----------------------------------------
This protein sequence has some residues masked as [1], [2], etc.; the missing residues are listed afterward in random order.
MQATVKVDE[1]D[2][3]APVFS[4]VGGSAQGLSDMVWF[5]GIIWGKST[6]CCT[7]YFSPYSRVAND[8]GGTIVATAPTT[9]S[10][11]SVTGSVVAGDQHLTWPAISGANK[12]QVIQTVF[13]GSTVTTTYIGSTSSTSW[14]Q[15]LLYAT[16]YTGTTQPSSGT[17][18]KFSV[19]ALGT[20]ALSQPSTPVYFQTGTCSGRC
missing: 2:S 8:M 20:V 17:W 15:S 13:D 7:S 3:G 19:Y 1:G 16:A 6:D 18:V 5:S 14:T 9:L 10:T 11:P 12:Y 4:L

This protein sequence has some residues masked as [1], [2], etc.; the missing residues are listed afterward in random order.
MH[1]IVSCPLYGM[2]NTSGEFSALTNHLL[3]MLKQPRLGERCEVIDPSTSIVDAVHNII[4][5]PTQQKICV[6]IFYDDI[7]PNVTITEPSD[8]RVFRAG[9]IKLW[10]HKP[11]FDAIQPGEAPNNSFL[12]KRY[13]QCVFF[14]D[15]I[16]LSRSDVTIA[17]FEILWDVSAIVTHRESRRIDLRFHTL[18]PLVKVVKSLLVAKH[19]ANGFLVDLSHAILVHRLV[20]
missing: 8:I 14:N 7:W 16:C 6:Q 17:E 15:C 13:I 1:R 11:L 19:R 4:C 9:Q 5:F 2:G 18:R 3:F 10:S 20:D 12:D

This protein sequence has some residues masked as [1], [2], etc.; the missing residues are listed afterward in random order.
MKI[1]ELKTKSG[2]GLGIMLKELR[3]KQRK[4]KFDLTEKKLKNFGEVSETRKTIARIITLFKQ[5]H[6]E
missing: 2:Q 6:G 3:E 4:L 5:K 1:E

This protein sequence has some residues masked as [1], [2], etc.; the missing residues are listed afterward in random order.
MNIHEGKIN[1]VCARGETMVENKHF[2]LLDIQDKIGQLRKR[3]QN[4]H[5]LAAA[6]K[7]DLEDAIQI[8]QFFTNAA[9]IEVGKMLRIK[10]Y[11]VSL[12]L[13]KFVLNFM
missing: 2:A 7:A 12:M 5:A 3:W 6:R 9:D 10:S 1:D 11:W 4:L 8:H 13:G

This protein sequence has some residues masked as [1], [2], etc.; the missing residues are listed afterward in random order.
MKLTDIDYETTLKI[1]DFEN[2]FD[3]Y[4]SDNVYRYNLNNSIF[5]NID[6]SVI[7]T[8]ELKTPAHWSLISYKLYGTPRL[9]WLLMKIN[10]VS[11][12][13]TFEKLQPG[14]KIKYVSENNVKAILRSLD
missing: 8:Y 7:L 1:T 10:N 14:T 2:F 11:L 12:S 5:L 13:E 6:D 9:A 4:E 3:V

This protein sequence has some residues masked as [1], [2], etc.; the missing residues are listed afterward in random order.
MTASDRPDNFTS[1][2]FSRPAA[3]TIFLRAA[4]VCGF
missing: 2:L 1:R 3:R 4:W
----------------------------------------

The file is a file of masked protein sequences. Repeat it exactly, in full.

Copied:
This protein sequence has some residues masked as [1], [2], etc.; the missing residues are listed afterward in random order.
MQATVKVDE[1]D[2][3]APVFS[4]VGGSAQGLSDMVWF[5]GIIWGKST[6]CCT[7]YFSPYSRVAND[8]GGTIVATAPTT[9]S[10][11]SVTGSVVAGDQHLTWPAISGANK[12]QVIQTVF[13]GSTVTTTYIGSTSSTSW[14]Q[15]LLYAT[16]YTGTTQPSSGT[17][18]KFSV[19]ALGT[20]ALSQPSTPVYFQTGTCSGRC
missing: 2:S 8:M 20:V 17:W 15:S 13:D 7:S 3:G 19:Y 1:G 16:A 6:D 18:V 5:S 14:T 9:L 10:T 11:P 12:Y 4:L

This protein sequence has some residues masked as [1], [2], etc.; the missing residues are listed afterward in random order.
MH[1]IVSCPLYGM[2]NTSGEFSALTNHLL[3]MLKQPRLGERCEVIDPSTSIVDAVHNII[4][5]PTQQKICV[6]IFYDDI[7]PNVTITEPSD[8]RVFRAG[9]IKLW[10]HKP[11]FDAIQPGEAPNNSFL[12]KRY[13]QCVFF[14]D[15]I[16]LSRSDVTIA[17]FEILWDVSAIVTHRESRRIDLRFHTL[18]PLVKVVKSLLVAKH[19]ANGFLVDLSHAILVHRLV[20]
missing: 8:I 14:N 7:W 16:C 6:Q 17:E 15:C 13:I 1:R 11:L 19:R 4:C 9:Q 5:F 2:G 18:R 3:F 10:S 20:D 12:D

This protein sequence has some residues masked as [1], [2], etc.; the missing residues are listed afterward in random order.
MKI[1]ELKTKSG[2]GLGIMLKELR[3]KQRK[4]KFDLTEKKLKNFGEVSETRKTIARIITLFKQ[5]H[6]E
missing: 2:Q 6:G 3:E 4:L 5:K 1:E

This protein sequence has some residues masked as [1], [2], etc.; the missing residues are listed afterward in random order.
MNIHEGKIN[1]VCARGETMVENKHF[2]LLDIQDKIGQLRKR[3]QN[4]H[5]LAAA[6]K[7]DLEDAIQI[8]QFFTNAA[9]IEVGKMLRIK[10]Y[11]VSL[12]L[13]KFVLNFM
missing: 2:A 7:A 12:M 5:A 3:W 6:R 9:D 10:S 1:D 11:W 4:L 8:H 13:G

This protein sequence has some residues masked as [1], [2], etc.; the missing residues are listed afterward in random order.
MKLTDIDYETTLKI[1]DFEN[2]FD[3]Y[4]SDNVYRYNLNNSIF[5]NID[6]SVI[7]T[8]ELKTPAHWSLISYKLYGTPRL[9]WLLMKIN[10]VS[11][12][13]TFEKLQPG[14]KIKYVSENNVKAILRSLD
missing: 8:Y 7:L 1:T 10:N 14:T 2:F 11:L 12:S 5:L 13:E 6:D 9:A 4:E 3:V

This protein sequence has some residues masked as [1], [2], etc.; the missing residues are listed afterward in random order.
MTASDRPDNFTS[1][2]FSRPAA[3]TIFLRAA[4]VCGF
missing: 2:L 1:R 3:R 4:W